Frances Willard was a member of the Methodist Episcopal Church in the late 1800s. She was a founder and long-time president of the Women’s Christian Temperance Union, whose mission was to end domestic violence. She also was an early leader of the women’s suffrage and social justice movements, often breaking local rules on women speaking in public. When she was elected in 1888 by her local conference to be a delegate to Methodist general conference, she and four other women were refused seats – by men.
What did the Methodist Episcopal Church lose by blocking women’s voices? Perhaps it failed to hear a call to save women and children from domestic violence? By opening ourselves to the whispers of the Holy Spirit from people unlike us, might we be more likely to welcome and help rather than harm “the least of these?” The Rev. Alfred T. Day III, General Commission on Archives and History said: “Frances Willard embodies that Wesleyan sense of practical divinity; that you just don’t go to church to hear a religious message but the religious message you hear, changes not only your life, but changes the life of the world around you.”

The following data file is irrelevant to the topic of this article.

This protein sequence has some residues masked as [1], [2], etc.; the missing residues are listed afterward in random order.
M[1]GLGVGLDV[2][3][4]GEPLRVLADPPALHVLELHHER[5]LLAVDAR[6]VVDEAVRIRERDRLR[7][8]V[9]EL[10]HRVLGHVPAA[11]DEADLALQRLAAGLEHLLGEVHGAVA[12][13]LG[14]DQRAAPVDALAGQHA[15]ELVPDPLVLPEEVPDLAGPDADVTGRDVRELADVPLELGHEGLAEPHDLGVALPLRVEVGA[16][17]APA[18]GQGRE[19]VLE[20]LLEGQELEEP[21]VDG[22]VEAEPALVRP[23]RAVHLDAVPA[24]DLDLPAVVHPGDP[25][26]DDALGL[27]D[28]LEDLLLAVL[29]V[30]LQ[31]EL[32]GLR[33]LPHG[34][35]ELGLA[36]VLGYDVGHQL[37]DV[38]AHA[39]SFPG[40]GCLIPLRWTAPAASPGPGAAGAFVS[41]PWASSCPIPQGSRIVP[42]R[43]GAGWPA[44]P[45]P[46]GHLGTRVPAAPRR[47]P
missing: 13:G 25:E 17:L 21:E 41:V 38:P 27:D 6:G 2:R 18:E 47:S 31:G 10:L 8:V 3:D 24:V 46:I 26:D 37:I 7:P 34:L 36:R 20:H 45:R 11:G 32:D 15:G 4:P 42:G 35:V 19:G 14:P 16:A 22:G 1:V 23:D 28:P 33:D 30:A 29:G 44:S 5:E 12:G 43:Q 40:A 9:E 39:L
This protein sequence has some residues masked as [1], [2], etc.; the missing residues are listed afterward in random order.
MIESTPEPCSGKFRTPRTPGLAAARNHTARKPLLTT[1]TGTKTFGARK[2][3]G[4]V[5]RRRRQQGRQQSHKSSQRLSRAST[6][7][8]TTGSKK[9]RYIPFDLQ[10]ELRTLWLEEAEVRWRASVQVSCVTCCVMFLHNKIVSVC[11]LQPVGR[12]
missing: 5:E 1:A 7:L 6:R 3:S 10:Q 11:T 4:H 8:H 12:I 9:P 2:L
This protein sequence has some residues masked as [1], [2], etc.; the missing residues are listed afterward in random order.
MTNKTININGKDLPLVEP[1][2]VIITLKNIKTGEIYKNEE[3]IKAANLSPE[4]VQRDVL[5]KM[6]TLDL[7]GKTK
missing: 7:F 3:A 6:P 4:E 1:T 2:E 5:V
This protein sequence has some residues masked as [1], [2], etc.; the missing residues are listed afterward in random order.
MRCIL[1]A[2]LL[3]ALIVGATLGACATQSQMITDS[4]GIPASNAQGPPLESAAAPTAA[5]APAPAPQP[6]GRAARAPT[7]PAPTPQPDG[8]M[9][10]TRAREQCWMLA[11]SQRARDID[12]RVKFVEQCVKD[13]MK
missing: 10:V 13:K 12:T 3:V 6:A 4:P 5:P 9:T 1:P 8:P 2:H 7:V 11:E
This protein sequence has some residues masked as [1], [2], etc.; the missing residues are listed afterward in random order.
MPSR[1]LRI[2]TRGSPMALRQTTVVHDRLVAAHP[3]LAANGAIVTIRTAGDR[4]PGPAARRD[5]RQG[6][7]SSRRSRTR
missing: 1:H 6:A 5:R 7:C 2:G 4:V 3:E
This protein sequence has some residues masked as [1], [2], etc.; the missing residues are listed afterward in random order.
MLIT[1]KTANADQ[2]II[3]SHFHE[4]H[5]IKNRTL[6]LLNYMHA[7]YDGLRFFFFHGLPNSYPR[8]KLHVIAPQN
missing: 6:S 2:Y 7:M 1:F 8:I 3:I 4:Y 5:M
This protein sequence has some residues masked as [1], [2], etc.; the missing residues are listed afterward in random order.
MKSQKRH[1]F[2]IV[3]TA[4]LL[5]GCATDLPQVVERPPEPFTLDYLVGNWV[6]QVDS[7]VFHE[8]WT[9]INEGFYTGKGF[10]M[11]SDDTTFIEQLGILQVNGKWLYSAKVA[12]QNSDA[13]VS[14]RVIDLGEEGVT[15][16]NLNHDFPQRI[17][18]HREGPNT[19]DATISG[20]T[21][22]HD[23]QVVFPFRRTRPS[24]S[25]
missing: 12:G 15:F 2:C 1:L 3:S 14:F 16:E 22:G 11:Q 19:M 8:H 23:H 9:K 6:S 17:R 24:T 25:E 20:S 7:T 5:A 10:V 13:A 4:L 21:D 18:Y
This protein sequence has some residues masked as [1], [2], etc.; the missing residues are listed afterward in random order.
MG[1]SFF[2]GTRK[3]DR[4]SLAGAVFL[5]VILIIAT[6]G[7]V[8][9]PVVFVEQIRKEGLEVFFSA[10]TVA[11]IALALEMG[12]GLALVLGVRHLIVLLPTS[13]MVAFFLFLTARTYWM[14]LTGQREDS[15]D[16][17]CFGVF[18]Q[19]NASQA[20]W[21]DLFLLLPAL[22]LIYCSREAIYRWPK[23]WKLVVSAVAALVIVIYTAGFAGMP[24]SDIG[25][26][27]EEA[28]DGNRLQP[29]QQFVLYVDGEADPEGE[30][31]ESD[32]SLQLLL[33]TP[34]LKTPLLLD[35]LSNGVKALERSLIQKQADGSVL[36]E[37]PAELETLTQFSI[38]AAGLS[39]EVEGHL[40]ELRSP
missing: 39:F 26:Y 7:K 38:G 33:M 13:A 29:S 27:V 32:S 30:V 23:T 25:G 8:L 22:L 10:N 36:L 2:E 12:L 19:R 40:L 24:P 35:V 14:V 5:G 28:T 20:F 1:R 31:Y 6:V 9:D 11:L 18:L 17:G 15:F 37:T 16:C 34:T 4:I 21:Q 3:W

Our vibrant congregations quietly feed, provide clothing, offer time-outs for challenged parents, build and distribute beds, operate preschools, support community causes, and are warm, glowing places where all are welcome to communion – and to serve communion.
A story was told in our task force of a young man studying to become a UMC pastor. His heritage – native of India and not raised as a Christian – raised the question: Why did you choose United Methodism from among all the possibilities? His answer: Methodists don’t talk, they do.
A local pastor in the East Ohio Conference embraces our complicated heritage with a monthly “messy church” in which children and adults join their Sunday School classes to paint, compete, and play. At first, there is doubt and stress about the inevitable chaos, but she encourages new relationships. Energy, fun and excitement prevail. Kids and adults laugh with one another. There are high-fives. Deep conversations and aha moments ensue.
The youngest member of our task team refreshed our hearts with this personal experience. She helps organize an evening out with youth and adults for lively, fun conversation about scripture and issues. Restaurants are called ahead to make space for 30-40 people. Others in the restaurant are moved to ask: “Who are you people and what are you doing that is so fun?” The lively yet deep conversation is infectious. They are “YES!” people, embracing the wilderness.